Mindset & Confidence

9 Questions To Ask Your Network To Help You Find Your Path

BY Darrah Brustein

In my mid 20s, I felt pretty lost. While many of my friends who were settled into careers seemed to whiz past me, I stood in their dust. I felt pretty low and uncertain how to figure out what was next.

Fortunately, I befriended a woman who did employee development work, and she guided me through some powerful exercises she learned from Susan Conrad (I admittedly couldn’t find any of her work on this subject online to credit her) to help me see myself through the lens of my network and to use those insights to help guide my path.

This was in 2010 and I still reflect back on the replies I got. Some are motivating, others painful. But they are all useful.

If you’re looking for some guidance on the next steps in your life, consider sending these questions to select people in your network. I asked my family, a couple of people with whom I had a professional relationship, and friends from different stages of life.

I found there to be value in both verbal and written communications, so it’s up to you how you do it. No matter which way, be sure to make it clear that you need their candour, that you won’t provide any reply or feedback other than a thank you, and that you won’t be doing it in return, as the answers need to be unfiltered by the idea of reciprocity or any ongoing dialogue about it.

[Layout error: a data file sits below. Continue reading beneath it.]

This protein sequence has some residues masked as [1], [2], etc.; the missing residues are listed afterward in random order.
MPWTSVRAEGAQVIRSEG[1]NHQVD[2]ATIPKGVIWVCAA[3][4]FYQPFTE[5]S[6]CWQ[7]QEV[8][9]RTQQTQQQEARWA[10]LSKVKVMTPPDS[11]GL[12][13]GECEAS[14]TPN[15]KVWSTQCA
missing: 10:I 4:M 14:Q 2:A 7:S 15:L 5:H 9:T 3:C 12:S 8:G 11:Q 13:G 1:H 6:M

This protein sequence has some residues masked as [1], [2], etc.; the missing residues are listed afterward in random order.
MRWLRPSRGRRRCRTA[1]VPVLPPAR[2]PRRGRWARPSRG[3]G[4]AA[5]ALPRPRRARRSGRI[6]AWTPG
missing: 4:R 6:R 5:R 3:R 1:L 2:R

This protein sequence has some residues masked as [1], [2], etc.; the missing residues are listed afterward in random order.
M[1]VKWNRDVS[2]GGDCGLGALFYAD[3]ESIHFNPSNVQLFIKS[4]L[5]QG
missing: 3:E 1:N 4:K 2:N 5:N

Here are the questions to ask:

  1. What do you see as my key strengths?
  2. What is most distinguishing or unique about me?
  3. What, if anything, is bothersome to you about me?
  4. What do you, or others, rely on me for, i.e. when the chips are down?
  5. Could you tell me something about myself that I don't already know?
  6. When am I most powerful?
  7. In what situations am I least powerful?
  8. When am I most inspired?
  9. If you could wish one thing for me in the next year, what would it be?

This is an uncommon way for people to utilize their network, as well as to communicate. However, the best way to deepen relationships is to be vulnerable, demonstrate that you value someone’s opinion, and ask for their help. Because you’ll be focusing this on a small group of people whom you trust, ideally their answers will resonate and they’ll be pleased to assist in your growth.

I suggest taking time after you receive all the replies to really let their answers sink in. Understand that you’ll need to filter the responses, but pull out places where themes emerge. Juxtapose those patterns with how you view yourself. And then transpose those patterns into how you’re living your life.

Are there areas where others see you as most powerful and inspired that you’re completely devoid of practising in work or play? Is there a common thread in what’s unique about you that could be a critical competitive advantage? Do you give yourself credit for the strengths others see in you?

If fear is holding you back, but you’re at a fork in the road, consider taking this small personal challenge to get this feedback and outside perspective. It could be just the jolt you need.

This article was originally published on Forbes.


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